"You should live here, with your kind," a Dragon said.  "We can cure you, Zelgadis, so that you have no problems meshing with humans once more.  Amelia, already you have grown to agree about the ideals of this world.  We believe you will have a happy existence here.  Whatever quests you were on are written into our history already, outcome regardless.  To change that is to anger a Paradox."
    "I guess it would be... but, well.." Amelia said, trying to come up with a defense.
    Zelgadis's mouth was hanging open.  "Wait.  ...cure me?  You can cure my curse?"
    "We will," the Dragons said.  "Come.  Third will perform the ritual in a private room, and correct your problem.  Amelia, Fourth wishes to talk with you as well in private.  Then we may reconveniene, and find a good place for you two to live, and things to do when there."
    A cure.  Fancy that... Zelgadis was always interested in a cure.  But at the cost of not going back?...
    Actually, why would it have to be a cost at all?  So the Dragons remove his Chimeric parts, make him human.  Then he and Amelia can quest for the 'reality bubble' spell, cast it in secret and go home.  A good plan.
    "I'm game," Zelgadis said, allowing himself a sly smile.
    The Dragons also smiled, but for other reasons.
    Outside the shining walls, figures creep.
    Creeping is not done in Central Lair, because it implies you have a reason to sneak around, and that reason likely is not a social one.  But these figures skulked with definite purpose and defiance.
    The ringleader of the merry band motioned for them to hold, and he detonated a sewer grating with a homemade explosive, the formula for which was cooked up nearly four hundred and fifty years ago.  The Dragons never had gotten the hang of science.  Almost a humans-only magical club, it was, the figure smirked.  They'd have felt black magic or fireballs, but a smudge of C4 would never be noticed.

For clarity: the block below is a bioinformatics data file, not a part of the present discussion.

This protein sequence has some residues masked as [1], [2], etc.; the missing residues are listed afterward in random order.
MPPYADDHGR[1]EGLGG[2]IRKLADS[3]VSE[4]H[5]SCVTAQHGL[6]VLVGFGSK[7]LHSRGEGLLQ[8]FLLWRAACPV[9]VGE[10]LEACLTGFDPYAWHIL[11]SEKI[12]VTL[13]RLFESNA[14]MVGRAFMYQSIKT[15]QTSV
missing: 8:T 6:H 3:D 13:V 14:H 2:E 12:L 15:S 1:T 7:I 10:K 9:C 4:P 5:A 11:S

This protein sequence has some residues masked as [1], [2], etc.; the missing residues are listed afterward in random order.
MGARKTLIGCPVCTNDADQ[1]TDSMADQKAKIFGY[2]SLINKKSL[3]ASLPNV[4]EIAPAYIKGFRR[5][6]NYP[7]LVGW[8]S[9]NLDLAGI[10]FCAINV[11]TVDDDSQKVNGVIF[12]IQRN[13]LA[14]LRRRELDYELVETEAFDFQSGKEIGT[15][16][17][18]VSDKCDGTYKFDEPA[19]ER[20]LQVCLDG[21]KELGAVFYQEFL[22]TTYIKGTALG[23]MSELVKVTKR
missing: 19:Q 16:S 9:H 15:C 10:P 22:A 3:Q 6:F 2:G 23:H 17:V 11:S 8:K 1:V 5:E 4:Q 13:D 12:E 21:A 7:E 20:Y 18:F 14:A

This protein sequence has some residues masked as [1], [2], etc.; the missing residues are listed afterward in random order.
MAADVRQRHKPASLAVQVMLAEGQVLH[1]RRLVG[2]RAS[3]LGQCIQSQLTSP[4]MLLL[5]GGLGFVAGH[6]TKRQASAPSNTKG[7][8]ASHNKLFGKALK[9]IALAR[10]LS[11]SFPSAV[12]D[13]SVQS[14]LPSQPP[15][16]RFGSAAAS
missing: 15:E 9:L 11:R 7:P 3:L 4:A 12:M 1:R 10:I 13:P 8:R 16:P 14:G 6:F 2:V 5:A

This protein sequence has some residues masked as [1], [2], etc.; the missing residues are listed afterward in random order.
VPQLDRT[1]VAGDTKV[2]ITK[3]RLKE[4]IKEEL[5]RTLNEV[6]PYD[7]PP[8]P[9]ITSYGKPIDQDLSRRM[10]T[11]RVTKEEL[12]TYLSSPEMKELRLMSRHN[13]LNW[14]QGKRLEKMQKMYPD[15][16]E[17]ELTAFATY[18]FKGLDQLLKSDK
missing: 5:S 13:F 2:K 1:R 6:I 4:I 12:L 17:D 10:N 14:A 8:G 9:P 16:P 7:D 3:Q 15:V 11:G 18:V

"Okay, move in," he said to the others, in a sign language.  "Move quietly.  We don't have long before the spell goes off, and everything matters."
    Zelgadis was already pleased with himself and his situation, and thus didn't notice the magical sealing of the door behind him as he entered the small chamber with the Dragon.
    "I'm curious," he said.  "How is it that you've managed to find a magic that reverses my problem?"
    "Research and development, mostly," the Dragon said, preparing a book of runes that was ready and waiting on a nearby table of instruments.  "It was of the utmost necessity, we found, in the evolution of humankind out of the moldy roots that led to the second great war.  How is it you say it?  History repeats its mistakes you learn from?"
    "Actually, it's 'History repeats itself' and 'You learn from your mistakes,'" Zelgadis corrected.  "But I don't see how that relates."
    A magic circle was drawn around Zelgadis's feet, a glowing powder that settled into a perfect form with the slightest of commands.  He briefly considered stepping out of the circle, a paranoid impulse, but by the time it passed through his mind, the circle was complete.
    "It's simple," the Dragon stated.  "It's the darkness within humans that causes the occasional Lina Inverse.  The wild card.  The one that could bring the whole works toppling down out of vanity or power-mad hunger.  We simply have learned to purge the Mazoku's brand of blackness from men's souls, and make them pure..."